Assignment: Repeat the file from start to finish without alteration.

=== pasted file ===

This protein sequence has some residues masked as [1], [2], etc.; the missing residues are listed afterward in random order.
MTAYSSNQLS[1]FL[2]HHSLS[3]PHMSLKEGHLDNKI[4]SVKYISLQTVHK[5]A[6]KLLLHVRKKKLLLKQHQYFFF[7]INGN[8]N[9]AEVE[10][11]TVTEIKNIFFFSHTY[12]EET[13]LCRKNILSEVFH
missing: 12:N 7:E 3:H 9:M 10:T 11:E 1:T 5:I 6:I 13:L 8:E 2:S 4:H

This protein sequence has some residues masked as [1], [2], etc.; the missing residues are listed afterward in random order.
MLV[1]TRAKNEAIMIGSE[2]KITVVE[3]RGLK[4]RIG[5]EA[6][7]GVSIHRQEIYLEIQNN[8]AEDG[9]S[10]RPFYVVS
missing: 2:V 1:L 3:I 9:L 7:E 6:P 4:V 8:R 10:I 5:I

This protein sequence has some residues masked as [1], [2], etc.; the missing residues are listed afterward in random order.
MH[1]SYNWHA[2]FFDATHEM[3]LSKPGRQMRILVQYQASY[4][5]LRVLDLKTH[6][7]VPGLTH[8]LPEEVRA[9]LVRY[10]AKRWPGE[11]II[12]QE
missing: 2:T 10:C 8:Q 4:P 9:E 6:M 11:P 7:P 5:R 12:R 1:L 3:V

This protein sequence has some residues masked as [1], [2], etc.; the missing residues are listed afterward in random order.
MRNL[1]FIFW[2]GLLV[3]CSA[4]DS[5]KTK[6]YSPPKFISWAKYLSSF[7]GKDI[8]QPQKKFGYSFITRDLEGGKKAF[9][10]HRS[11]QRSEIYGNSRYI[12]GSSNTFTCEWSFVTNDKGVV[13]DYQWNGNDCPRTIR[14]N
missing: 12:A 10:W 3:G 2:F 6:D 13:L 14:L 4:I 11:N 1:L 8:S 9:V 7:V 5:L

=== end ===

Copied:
This protein sequence has some residues masked as [1], [2], etc.; the missing residues are listed afterward in random order.
MTAYSSNQLS[1]FL[2]HHSLS[3]PHMSLKEGHLDNKI[4]SVKYISLQTVHK[5]A[6]KLLLHVRKKKLLLKQHQYFFF[7]INGN[8]N[9]AEVE[10][11]TVTEIKNIFFFSHTY[12]EET[13]LCRKNILSEVFH
missing: 12:N 7:E 3:H 9:M 10:T 11:E 1:T 5:I 6:I 13:L 8:E 2:S 4:H

This protein sequence has some residues masked as [1], [2], etc.; the missing residues are listed afterward in random order.
MLV[1]TRAKNEAIMIGSE[2]KITVVE[3]RGLK[4]RIG[5]EA[6][7]GVSIHRQEIYLEIQNN[8]AEDG[9]S[10]RPFYVVS
missing: 2:V 1:L 3:I 9:L 7:E 6:P 4:V 8:R 10:I 5:I

This protein sequence has some residues masked as [1], [2], etc.; the missing residues are listed afterward in random order.
MH[1]SYNWHA[2]FFDATHEM[3]LSKPGRQMRILVQYQASY[4][5]LRVLDLKTH[6][7]VPGLTH[8]LPEEVRA[9]LVRY[10]AKRWPGE[11]II[12]QE
missing: 2:T 10:C 8:Q 4:P 9:E 6:M 11:P 7:P 5:R 12:R 1:L 3:V

This protein sequence has some residues masked as [1], [2], etc.; the missing residues are listed afterward in random order.
MRNL[1]FIFW[2]GLLV[3]CSA[4]DS[5]KTK[6]YSPPKFISWAKYLSSF[7]GKDI[8]QPQKKFGYSFITRDLEGGKKAF[9][10]HRS[11]QRSEIYGNSRYI[12]GSSNTFTCEWSFVTNDKGVV[13]DYQWNGNDCPRTIR[14]N
missing: 12:A 10:W 3:G 2:F 6:D 13:L 14:L 4:I 11:N 1:L 8:S 9:V 7:V 5:L